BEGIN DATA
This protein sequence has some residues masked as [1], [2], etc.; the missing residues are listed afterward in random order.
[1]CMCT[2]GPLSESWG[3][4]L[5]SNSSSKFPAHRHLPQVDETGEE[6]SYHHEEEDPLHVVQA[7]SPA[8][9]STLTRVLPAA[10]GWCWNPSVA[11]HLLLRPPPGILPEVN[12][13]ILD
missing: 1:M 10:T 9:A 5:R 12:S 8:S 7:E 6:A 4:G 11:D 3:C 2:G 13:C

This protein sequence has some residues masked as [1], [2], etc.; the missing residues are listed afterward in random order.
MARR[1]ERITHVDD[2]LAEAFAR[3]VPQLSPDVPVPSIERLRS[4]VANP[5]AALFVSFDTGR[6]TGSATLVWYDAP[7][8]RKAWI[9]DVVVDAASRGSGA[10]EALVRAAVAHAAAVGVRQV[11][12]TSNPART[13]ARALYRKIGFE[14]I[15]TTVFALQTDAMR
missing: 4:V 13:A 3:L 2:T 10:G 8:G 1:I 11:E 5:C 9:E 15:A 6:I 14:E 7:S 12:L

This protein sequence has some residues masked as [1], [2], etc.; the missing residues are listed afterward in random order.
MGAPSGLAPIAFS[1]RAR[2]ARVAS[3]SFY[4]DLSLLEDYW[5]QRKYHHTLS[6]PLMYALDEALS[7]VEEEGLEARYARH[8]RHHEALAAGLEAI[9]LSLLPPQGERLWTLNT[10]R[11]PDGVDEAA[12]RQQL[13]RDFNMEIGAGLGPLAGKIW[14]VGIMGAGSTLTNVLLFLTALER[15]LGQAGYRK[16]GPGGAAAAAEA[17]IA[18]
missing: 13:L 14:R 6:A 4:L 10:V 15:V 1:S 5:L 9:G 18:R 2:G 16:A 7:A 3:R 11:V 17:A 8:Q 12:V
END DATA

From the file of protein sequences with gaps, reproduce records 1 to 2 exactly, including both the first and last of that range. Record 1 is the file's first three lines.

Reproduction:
This protein sequence has some residues masked as [1], [2], etc.; the missing residues are listed afterward in random order.
[1]CMCT[2]GPLSESWG[3][4]L[5]SNSSSKFPAHRHLPQVDETGEE[6]SYHHEEEDPLHVVQA[7]SPA[8][9]STLTRVLPAA[10]GWCWNPSVA[11]HLLLRPPPGILPEVN[12][13]ILD
missing: 1:M 10:T 9:A 5:R 12:S 8:S 7:E 6:A 4:G 11:D 3:C 2:G 13:C

This protein sequence has some residues masked as [1], [2], etc.; the missing residues are listed afterward in random order.
MARR[1]ERITHVDD[2]LAEAFAR[3]VPQLSPDVPVPSIERLRS[4]VANP[5]AALFVSFDTGR[6]TGSATLVWYDAP[7][8]RKAWI[9]DVVVDAASRGSGA[10]EALVRAAVAHAAAVGVRQV[11][12]TSNPART[13]ARALYRKIGFE[14]I[15]TTVFALQTDAMR
missing: 4:V 13:A 3:L 2:T 10:G 8:G 1:I 11:E 5:C 9:E 15:A 6:I 14:E 7:S 12:L